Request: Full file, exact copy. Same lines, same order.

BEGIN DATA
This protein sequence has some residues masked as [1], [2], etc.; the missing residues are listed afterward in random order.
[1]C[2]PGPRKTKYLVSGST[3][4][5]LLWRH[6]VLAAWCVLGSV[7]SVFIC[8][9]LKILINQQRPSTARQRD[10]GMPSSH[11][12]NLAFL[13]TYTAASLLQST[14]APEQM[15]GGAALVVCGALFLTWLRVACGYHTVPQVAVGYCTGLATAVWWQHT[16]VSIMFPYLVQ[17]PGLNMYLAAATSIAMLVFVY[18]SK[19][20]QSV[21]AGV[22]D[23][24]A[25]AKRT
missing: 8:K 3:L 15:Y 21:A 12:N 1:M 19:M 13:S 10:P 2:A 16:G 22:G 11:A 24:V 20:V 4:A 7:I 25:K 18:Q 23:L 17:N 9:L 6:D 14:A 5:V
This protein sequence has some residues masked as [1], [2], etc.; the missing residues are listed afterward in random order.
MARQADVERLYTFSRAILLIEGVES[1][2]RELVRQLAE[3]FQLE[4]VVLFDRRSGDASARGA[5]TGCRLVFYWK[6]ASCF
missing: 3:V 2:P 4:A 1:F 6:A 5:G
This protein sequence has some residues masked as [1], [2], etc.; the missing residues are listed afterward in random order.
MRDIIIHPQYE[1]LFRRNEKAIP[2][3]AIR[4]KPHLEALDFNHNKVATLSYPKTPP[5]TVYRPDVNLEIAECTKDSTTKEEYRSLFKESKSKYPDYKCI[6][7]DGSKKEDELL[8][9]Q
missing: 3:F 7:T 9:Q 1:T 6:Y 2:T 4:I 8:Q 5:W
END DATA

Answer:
This protein sequence has some residues masked as [1], [2], etc.; the missing residues are listed afterward in random order.
[1]C[2]PGPRKTKYLVSGST[3][4][5]LLWRH[6]VLAAWCVLGSV[7]SVFIC[8][9]LKILINQQRPSTARQRD[10]GMPSSH[11][12]NLAFL[13]TYTAASLLQST[14]APEQM[15]GGAALVVCGALFLTWLRVACGYHTVPQVAVGYCTGLATAVWWQHT[16]VSIMFPYLVQ[17]PGLNMYLAAATSIAMLVFVY[18]SK[19][20]QSV[21]AGV[22]D[23][24]A[25]AKRT
missing: 8:K 3:L 15:Y 21:A 12:N 1:M 19:M 13:S 10:P 2:A 16:G 22:G 11:A 24:V 20:V 4:A 7:I 25:K 18:Q 23:L 17:N 9:L 6:D 14:A 5:V
This protein sequence has some residues masked as [1], [2], etc.; the missing residues are listed afterward in random order.
MARQADVERLYTFSRAILLIEGVES[1][2]RELVRQLAE[3]FQLE[4]VVLFDRRSGDASARGA[5]TGCRLVFYWK[6]ASCF
missing: 3:V 2:P 4:A 1:F 6:A 5:G
This protein sequence has some residues masked as [1], [2], etc.; the missing residues are listed afterward in random order.
MRDIIIHPQYE[1]LFRRNEKAIP[2][3]AIR[4]KPHLEALDFNHNKVATLSYPKTPP[5]TVYRPDVNLEIAECTKDSTTKEEYRSLFKESKSKYPDYKCI[6][7]DGSKKEDELL[8][9]Q
missing: 3:F 7:T 9:Q 1:T 6:Y 2:T 4:I 8:Q 5:W